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Introducing Tablet’s ‘Campus Week’

School can bring on a lot of emotions and uncomfortable experiences. It can also be one heck of a good time. So we’ve put together a series of articles to let students know they are not alone.

Jonathan Zalman
September 22, 2016

This article was originally published on September 12, 2016.

Being in school, discovering new ideas, and forming one’s own personal identity can be both an enlightening and daunting experience—especially for Jewish students. Ideally, college should provide you with a potent educational elixir: freedom (g’bye parents!), institutional support, and steady doses of challenges.

Perhaps the biggest test you will face at school is the process of learning about who you are, the ideas and people you want to surround yourself with, and where your boundaries lie. This, in a sense, is the process of becoming an adult. And for Jews young and old this is complicated territory: We are and are not a minority. Are and aren’t privileged. Are and aren’t white. Are and aren’t the same as the kids living next door, particularly around Rosh Hashanah and Yom Kippur and Christmastime.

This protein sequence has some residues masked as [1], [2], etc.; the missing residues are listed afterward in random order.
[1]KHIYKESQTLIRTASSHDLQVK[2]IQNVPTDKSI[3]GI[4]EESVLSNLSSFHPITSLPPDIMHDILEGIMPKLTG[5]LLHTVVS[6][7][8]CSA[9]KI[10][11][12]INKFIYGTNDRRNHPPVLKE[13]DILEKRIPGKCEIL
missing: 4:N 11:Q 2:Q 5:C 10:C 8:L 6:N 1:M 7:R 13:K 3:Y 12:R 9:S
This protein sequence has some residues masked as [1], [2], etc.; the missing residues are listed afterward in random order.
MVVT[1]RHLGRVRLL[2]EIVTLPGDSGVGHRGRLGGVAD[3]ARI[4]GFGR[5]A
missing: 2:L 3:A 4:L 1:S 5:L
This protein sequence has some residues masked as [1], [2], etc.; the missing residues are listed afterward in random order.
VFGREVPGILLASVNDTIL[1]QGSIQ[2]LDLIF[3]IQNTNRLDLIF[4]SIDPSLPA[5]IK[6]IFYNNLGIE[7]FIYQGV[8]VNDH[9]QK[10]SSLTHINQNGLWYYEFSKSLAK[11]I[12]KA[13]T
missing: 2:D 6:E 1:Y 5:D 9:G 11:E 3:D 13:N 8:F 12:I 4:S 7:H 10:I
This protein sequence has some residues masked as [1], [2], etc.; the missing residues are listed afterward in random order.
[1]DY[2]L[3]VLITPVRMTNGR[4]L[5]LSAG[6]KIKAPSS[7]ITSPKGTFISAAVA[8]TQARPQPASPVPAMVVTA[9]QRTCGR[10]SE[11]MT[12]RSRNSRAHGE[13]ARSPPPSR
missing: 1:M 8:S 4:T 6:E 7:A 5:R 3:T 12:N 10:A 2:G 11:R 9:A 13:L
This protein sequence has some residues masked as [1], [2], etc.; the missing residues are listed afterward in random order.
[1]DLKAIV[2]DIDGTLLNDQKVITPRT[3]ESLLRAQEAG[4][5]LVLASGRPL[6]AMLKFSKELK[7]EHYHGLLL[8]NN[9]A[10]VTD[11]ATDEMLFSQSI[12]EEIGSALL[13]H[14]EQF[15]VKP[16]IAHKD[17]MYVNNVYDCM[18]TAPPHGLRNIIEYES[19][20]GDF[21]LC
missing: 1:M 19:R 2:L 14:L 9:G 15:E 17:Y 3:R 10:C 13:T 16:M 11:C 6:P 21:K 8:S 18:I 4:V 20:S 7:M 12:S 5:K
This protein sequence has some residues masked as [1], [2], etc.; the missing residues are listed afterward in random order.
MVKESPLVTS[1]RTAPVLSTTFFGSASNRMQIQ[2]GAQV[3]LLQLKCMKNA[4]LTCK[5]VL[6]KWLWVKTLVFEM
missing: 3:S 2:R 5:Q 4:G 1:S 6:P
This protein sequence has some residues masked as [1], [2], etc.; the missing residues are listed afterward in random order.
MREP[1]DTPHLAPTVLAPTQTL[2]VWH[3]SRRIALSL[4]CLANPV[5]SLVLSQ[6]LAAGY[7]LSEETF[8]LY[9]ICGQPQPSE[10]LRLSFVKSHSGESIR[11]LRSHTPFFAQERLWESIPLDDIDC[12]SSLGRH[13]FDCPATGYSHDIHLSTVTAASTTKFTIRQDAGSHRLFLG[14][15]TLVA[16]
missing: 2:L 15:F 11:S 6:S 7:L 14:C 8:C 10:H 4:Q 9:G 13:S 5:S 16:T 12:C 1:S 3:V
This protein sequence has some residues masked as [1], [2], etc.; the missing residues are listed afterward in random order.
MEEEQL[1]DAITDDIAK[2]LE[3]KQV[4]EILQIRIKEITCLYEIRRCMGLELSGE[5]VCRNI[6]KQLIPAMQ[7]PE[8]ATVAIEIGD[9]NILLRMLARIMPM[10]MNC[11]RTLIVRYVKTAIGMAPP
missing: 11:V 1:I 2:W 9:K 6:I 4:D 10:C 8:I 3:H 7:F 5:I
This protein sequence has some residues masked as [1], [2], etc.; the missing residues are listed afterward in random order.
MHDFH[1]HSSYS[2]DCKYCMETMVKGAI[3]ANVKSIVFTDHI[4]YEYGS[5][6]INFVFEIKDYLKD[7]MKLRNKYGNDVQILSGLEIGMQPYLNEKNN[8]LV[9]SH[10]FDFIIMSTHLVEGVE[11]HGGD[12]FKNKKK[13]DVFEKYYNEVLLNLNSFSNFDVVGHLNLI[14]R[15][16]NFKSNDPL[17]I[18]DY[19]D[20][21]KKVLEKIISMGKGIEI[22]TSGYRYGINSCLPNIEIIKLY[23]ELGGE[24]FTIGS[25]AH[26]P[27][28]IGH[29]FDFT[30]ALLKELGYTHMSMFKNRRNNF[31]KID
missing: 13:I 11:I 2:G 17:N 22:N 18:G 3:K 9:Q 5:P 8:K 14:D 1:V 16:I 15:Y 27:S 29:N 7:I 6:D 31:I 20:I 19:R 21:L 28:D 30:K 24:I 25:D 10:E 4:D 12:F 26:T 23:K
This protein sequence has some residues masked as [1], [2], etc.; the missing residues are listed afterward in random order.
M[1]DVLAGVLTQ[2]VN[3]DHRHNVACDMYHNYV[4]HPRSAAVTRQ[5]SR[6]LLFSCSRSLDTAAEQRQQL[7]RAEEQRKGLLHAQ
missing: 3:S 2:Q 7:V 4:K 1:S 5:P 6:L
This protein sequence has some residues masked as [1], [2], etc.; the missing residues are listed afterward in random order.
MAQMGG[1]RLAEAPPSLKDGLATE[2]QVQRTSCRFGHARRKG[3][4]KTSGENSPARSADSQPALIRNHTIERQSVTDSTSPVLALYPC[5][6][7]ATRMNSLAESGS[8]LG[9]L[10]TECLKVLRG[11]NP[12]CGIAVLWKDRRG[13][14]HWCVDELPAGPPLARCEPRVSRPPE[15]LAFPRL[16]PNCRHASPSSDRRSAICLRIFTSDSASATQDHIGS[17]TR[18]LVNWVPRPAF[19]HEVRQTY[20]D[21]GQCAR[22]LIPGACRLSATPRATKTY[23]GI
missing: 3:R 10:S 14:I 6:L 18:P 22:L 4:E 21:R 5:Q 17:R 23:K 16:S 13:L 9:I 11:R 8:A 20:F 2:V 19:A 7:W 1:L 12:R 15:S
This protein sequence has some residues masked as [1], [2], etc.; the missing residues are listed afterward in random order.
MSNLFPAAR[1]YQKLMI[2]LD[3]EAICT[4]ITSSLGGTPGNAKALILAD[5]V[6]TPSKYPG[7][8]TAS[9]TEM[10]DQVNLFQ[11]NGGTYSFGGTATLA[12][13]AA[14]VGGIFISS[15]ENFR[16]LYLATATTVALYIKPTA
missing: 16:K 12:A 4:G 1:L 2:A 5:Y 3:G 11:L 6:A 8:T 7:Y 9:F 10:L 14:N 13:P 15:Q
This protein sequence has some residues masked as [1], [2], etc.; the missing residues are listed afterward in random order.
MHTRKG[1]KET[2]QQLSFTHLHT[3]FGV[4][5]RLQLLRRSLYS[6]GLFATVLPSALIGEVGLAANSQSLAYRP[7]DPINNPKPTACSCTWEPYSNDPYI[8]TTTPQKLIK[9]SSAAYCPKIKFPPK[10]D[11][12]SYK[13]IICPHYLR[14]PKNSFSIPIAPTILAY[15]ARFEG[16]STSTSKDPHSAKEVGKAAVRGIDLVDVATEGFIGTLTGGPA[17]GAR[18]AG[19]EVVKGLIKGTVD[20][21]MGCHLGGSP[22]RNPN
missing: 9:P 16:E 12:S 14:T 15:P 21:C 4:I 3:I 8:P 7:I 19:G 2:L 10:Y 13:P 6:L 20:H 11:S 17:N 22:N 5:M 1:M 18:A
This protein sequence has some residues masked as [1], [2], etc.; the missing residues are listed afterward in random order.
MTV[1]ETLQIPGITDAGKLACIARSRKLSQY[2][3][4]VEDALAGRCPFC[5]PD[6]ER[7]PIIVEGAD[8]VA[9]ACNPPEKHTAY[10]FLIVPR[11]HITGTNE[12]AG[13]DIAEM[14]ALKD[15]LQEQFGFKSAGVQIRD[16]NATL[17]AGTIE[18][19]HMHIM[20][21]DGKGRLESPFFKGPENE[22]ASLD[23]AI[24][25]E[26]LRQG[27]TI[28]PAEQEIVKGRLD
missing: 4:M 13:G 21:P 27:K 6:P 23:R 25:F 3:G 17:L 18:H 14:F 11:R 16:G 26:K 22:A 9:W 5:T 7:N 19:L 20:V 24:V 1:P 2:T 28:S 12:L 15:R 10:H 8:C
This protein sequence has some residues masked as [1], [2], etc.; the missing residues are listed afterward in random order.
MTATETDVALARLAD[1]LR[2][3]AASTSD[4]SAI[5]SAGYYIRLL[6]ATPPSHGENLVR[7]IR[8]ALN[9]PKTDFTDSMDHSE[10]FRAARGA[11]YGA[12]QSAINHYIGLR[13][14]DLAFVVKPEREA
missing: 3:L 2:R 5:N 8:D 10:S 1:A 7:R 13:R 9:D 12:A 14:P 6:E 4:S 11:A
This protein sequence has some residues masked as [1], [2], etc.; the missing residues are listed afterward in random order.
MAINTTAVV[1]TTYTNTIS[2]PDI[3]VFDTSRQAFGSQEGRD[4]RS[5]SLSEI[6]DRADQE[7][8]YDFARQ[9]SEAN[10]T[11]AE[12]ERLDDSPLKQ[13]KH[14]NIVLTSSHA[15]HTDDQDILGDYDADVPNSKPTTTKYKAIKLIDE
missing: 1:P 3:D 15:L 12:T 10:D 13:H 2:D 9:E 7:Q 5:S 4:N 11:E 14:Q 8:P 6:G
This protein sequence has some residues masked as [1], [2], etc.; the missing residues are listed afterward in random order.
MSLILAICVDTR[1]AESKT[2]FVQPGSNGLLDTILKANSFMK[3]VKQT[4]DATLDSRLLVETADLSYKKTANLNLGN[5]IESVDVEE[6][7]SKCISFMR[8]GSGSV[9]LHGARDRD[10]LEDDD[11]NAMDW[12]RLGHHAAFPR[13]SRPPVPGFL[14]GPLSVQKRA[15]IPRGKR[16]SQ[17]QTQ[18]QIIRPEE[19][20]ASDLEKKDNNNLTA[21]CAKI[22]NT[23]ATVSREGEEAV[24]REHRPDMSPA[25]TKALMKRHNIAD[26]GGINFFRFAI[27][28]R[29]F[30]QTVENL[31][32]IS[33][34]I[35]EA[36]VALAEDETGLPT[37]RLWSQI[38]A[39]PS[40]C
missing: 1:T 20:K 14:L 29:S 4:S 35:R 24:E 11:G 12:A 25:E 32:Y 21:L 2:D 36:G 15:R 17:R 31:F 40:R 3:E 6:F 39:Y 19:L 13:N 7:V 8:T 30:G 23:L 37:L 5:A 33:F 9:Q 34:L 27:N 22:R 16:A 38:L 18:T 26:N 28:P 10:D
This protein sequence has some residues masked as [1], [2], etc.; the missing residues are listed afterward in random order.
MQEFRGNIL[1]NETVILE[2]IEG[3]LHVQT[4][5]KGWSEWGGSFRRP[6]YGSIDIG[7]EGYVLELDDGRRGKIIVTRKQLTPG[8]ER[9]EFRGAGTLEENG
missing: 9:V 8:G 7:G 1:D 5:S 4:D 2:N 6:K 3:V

So this week, now that you’re are firmly planted back into the classroom, we’ve put together a collection of some of our more topical articles about campus controversies and identity politics—written by students and university graduates and faculty members alike—and put it in one convenient place: Tablet’s Campus Week.

Why this year and not previous years? Because universities have become places where the identities and allegiances of Jewish students have become the subject of questioning, controversy, discomfort, disdain, and anger in ways that hasn’t been true in this country for decades. Is this something permanent? We don’t know. Has America changed? Is it Israel’s fault? Is it Obama’s fault? Is it our fault? Again, no one here pretends to have a single answer. Instead, we have many answers, which we hope will help some of you think these questions through for yourselves during a time of rapid and sometimes frightening and sometimes exhilarating change.

Above all, we want you to know that you are not alone. We are all in the same boat together, feeling the same wide range of emotions, from discomfort and confusion and outrage to solidarity and pride, even if we don’t always agree on the proper objects for those feelings. Oh, and we also want you to feel comfortable knowing you’re not the only one whose got embarrassing education stories. We’ve got plenty of those, too.

Jonathan Zalman is a writer and teacher based in Brooklyn.